DILIP CHAWARE writes from New Jersey: The Last Magazine is Michael Hastings’s novel which has been published a year after his death. This controversial young journalist, who worked for Newsweek as a war correspondent, died last year in a car accident in Los Angeles when he was just 33.
Very few were aware about this book, which was resurrected from his laptop.
The novel, though, is a portrayal of real life within a major news organisation, the nexus between the government and the media and broadly discusses the relevance and future of the print medium.
Hastings is back in the news owing to his Rolling Stone article published in 2012, surrounding the recent release of Sgt. Bowe Bergdahl by the Taliban. The article dealt with Bergdahl’s army platoon.
Various references in the novel The Last Magazine clearly identify its main players.
The character of Nishant Patel is in fact Fareed Zakaria, then international editor of Newsweek. Patel is painted as having a mega ego.
Zakaria’s bête noir is Jon Meacham, (Sanders Berman in the novel), the managing editor.
Patel and Berman vie with each other to appear on television.
Both want to be visible and compete to write cover stories for Newsweek.
Hastings captures a turbulent period of half a decade, beginning 2002. It is a difficult time for a sensitive journalist and centres on the war with Iraq.
Hastings implies by innuendo that the news media in the US collaborated with the government while covering the conflict. He lampoons all and sundry, based on his firsthand experience as a frontline war correspondent.
Hastings lost his girlfriend Andi Parhamovich, who was killed in 2007 when her convoy was ambushed in Iraq. She was an aid worker. He wrote a book I Lost My Love in Baghdad, based on that experience.
His second-last book, The Operators was published in 2012. It is about the US military presence in Afghanistan. That book was a result of an article Hastings wrote in Rolling Stone.
The incisive article proved to be the death knell for the career of Gen Stanley A. McChrystal, the US supreme commander in Afghanistan.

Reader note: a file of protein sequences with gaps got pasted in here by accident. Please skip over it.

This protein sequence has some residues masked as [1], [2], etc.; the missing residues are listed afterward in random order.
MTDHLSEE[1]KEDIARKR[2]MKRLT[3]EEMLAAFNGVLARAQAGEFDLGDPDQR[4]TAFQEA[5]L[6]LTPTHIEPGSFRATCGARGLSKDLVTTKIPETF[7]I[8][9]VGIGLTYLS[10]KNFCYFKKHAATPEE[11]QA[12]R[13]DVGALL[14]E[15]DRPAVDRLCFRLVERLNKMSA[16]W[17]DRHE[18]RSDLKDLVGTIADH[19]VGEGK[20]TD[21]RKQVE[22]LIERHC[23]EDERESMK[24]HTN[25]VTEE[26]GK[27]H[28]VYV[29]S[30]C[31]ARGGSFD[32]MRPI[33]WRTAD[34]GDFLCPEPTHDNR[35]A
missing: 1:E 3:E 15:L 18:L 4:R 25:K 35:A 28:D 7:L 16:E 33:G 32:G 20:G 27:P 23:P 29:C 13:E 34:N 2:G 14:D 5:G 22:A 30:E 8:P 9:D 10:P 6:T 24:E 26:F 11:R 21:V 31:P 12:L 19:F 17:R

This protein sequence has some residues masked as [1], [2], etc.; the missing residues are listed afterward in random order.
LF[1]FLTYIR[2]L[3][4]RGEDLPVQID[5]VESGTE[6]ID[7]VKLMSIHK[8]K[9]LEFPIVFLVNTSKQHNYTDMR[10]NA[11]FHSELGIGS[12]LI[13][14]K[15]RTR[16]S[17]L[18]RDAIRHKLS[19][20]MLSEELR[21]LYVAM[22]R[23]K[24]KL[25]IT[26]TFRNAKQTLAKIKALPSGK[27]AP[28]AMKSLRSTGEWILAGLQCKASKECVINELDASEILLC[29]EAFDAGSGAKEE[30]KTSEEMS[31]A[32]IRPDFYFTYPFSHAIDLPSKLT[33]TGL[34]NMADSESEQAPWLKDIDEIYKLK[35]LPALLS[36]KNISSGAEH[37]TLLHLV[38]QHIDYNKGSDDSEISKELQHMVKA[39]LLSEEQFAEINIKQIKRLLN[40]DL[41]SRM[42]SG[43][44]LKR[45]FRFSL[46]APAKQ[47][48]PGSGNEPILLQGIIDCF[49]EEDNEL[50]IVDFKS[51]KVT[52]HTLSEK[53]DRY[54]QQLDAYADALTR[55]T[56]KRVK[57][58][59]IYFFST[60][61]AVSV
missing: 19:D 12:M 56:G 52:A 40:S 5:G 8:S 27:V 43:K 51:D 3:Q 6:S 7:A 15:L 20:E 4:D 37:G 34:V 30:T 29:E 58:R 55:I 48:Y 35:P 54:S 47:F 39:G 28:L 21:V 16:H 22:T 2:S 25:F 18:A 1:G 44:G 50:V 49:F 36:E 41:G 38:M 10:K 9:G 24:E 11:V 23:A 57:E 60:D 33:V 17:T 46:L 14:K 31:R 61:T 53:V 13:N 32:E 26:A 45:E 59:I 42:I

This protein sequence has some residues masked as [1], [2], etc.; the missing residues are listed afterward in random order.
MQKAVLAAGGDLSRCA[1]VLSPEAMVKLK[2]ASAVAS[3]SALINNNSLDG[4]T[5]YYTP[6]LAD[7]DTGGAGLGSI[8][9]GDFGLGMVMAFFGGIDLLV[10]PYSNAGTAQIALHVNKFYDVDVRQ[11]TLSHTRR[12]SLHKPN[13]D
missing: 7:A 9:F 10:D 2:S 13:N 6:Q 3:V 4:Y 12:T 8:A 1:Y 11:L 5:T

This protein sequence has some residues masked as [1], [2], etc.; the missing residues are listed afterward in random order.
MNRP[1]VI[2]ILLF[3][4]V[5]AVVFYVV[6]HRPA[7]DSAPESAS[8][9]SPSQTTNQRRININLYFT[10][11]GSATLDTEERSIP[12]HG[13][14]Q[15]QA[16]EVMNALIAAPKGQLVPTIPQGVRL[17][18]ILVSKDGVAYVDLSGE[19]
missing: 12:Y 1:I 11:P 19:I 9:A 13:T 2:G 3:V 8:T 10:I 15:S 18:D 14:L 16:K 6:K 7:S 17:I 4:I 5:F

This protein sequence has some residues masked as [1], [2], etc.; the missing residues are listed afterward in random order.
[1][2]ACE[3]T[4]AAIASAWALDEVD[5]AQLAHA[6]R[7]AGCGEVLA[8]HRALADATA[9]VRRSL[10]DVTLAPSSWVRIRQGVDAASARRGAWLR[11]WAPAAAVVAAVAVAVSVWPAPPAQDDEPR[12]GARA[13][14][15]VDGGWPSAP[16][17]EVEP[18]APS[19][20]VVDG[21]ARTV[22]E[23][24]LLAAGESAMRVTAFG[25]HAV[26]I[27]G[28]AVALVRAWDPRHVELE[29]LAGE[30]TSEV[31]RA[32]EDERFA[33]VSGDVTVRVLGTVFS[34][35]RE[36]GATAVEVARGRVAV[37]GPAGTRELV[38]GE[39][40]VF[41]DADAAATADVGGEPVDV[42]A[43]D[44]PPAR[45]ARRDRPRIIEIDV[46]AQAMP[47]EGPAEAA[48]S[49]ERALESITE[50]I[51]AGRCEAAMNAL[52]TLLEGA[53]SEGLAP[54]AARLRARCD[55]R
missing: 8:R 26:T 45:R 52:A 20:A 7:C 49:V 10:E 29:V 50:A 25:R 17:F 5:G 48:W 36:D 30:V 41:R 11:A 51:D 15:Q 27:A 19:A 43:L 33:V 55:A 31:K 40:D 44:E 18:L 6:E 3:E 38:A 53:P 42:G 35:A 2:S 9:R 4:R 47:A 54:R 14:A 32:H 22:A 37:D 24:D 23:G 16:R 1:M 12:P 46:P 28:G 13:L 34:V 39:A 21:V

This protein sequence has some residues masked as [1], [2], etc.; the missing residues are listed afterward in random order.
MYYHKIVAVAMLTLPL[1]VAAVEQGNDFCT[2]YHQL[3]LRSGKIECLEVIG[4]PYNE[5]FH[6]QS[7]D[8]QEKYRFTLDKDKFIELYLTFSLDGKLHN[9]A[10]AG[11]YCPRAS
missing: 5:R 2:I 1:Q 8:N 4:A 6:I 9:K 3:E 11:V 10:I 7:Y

Hastings worked as an intern in Newsweek for a year 2002-3. This was the time the US escalated its war with Iraq. This was also the period when the electronic medium was seen overshadowing the print medium.
The Last Magazine deals with a professional’s dilemma and the dejection he felt due to the decline of professionalism of the print medium. His grim predictions proved too true in the case of Newsweek, which had to fold up.
His wife Elise Jordan was instrumental in publishing the unfinished novel on the first anniversary of his death. Hastings was 25 when he first went to Baghdad.
Due to the death of Andi Parhamovich, he was diagnosed of suffering from a post-traumatic stress disorder. Jordan, a Yale graduate was a speechwriter for then Secretary of State Condoleezza Rice. She was an avid advocate of war against Iraq.
Hastings and Jordan’s courtship started in 2010 in Kabul. While he was working on the McChrystal article, she was on a freelance assignment a magazine. They married in 2011.
Hastings died at 4.20 am last year on June 18 as his Mercedes crashed into a tree in Los Angeles. His death became grist for the conspiracy theorists for some time. But the coroner declared that he had marijuana and trace methamphetamines in his blood.
Hastings is no more but the debate he unleashed rages on.
(Dilip Chaware is a former journalist with The Times of India, Bombay)
Photograph: courtesy Amazon
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